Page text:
Overview of measures

Some of the measures under the different conservation schemes will imply measures that affect the yield of a particular plot. Mostly, the aim is to shift the cultivation to a crop or management practice that is less intensive. As a result, the burden for water, soil and habitat quality will be lower. Other environmental benefits such as biodiversity and lower fossil fuel use are also linked to extensive farming 1. Because these measures affect the management quite substantially, the yield will also decrease.

For this class, grassland creation, agroforestry, afforestation and cultivation or fallow were defined as categories. These names are suggestive to the use of land prescribed by the conservation measure.


21 per cent of the European land is covered with grass 2. Yet, grassland is also being ploughed to create cropland, which is often more profitable. Because grassland provides several environmental benefits, compared to cropland, European governments created incentives to maintain grassland.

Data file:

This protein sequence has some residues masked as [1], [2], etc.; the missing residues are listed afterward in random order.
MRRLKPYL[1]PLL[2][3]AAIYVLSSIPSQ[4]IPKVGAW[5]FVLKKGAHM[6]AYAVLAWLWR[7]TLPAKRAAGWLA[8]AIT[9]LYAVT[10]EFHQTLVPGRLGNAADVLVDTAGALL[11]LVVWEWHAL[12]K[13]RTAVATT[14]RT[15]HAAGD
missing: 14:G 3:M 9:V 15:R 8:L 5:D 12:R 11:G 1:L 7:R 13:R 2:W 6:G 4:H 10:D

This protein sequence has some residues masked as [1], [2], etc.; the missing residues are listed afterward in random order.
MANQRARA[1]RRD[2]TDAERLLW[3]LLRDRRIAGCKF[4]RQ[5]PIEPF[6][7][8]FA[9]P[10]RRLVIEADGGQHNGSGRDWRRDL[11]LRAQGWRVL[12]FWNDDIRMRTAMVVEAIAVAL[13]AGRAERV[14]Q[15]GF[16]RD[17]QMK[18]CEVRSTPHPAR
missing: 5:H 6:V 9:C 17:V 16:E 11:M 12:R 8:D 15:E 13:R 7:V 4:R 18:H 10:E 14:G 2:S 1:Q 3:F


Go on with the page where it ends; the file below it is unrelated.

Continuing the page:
Agroforestry is the name for all kinds of agriculture that combine trees with crops or animals. Often this integration of cultivation types is done to make the land use more sustainable and to because land with two types of production (trees and crops/grass) yields more compared to the production of one cultivation type 3.


The afforestation of agricultural land is a practice that is promoted in a lot of regions in Europe, because of several environmental benefits this practice brings. Because farmers are not able to use their land in a productive manner anymore, the government provides financial incentives to take this measure.

Cultivation or fallow